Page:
Considering growing carrots in your garden this year? They aren’t too tricky to grow and they yield a delicious result.
When you have a successful harvest, be sure to freeze carrots for use in baking during the off-season.
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Introduction to growing carrots
Carrots are root vegetables that live beneath the earth’s surface, leaving their green, leafy tops exposed to the sun as they develop. The most common varieties are bright orange, but carrots come in a variety of colors, from pale yellow to deep purple. Known for their high beta-carotene content, carrots are packed full of lots of vitamins and minerals necessary for a healthy diet.
Carrot plants have very fine, feathery foliage. They’re quite beautiful in a garden.
Carrot varieties to grow
When choosing which kind of carrots you’d like to grow, there are numerous varieties to choose from. These are a few of the more common.
- Nantes – Nantes carrots are named for the French city where these carrots thrive, and they’ve grown in popularity over the years for home gardeners due to their short grow cycle and tasty flavor.
- Danvers – Danvers carrots reach up to eight inches in length and are what you likely think of when you visualize a perfect carrot – thick at the top with a tapered bottom and a bright reddish-orange exterior.
- Mini – Mini carrots are perfect for container gardens, as their short roots only reach a few inches in length. Often served whole with the tops attached, they’re a great addition to any upscale dinner or home-cooked meal.
- Chantenay – These carrots are perfect for rockier soils that other varieties struggle in. They grow up to six or seven inches in length and are quite thick in diameter compared to other carrots, so they’re suitable for standard gardens or large containers. Don’t let them grow too long or they’ll lose their flavor.
- Imperator – Imperator carrots are likely the carrots you’ve purchased at your local grocer. They’re thick and long, and many find them to taste sweeter than other carrots.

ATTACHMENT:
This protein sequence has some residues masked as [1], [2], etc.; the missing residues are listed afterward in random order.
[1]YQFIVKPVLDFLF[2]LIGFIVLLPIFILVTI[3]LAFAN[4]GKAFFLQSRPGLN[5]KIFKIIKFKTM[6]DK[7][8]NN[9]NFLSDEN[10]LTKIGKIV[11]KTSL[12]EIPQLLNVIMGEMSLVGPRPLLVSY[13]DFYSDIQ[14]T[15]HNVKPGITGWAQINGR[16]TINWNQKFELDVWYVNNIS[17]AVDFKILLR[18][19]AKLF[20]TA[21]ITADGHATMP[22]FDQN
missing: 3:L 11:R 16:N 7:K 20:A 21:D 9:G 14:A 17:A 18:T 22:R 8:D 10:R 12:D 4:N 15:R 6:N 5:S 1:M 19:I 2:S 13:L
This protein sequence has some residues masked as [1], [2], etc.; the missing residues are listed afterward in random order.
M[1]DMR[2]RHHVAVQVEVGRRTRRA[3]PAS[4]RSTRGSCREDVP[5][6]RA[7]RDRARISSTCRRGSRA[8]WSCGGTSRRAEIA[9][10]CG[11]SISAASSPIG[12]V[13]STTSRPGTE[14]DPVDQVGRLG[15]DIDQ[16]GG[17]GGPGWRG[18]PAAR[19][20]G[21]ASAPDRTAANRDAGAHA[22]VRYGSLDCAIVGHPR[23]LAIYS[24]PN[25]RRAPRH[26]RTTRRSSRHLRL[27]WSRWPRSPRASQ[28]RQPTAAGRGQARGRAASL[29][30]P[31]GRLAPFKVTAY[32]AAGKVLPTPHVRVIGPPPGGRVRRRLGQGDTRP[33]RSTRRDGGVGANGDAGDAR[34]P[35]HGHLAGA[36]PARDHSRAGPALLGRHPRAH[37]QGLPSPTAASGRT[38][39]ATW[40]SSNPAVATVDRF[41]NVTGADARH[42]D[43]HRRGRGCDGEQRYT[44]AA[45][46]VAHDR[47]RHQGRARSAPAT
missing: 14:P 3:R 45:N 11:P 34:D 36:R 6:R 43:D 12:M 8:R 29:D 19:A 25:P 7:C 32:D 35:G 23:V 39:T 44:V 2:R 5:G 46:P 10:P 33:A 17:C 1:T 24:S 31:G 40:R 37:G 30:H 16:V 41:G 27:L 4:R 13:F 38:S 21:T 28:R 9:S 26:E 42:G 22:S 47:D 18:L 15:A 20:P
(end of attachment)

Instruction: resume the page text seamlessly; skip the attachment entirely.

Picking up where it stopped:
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Requirements for Growing Carrots
Carrots grow best in cool weather, so plant them early in the season, before the heat of the summer really sets in. Most varieties of carrots can survive a frost or two. Check a local calendar to find the optimal planting time in your area. In terms of light requirements, carrots thrive in sunny environments. Full sunlight is ideal, but they’ll do just fine under partial sun as well. [More vegetables that grow well in shade here.]
Ensure your carrots are planted in loose, loamy soil. Give your growing carrots room to breathe, and ensure the soil is free of rocks and other debris that may cause your carrots to morph into a strange shape! While adding manure provides much-needed nutrition for some vegetables, the excess nitrogen added to the soil can cause carrots to fork and split at the end.
When preparing and maintaining your soil, you should also strive to achieve a neutral pH. Carrots are fairly hearty where the soil is concerned, but you’ll want to keep an eye on the acidity of your soil nonetheless.
You can plant your carrots in the ground, in a raised bed, or in containers. No matter where you plan to grow carrots, the technique is largely the same. Scatter your seeds, and cover them with a very thin layer of soil.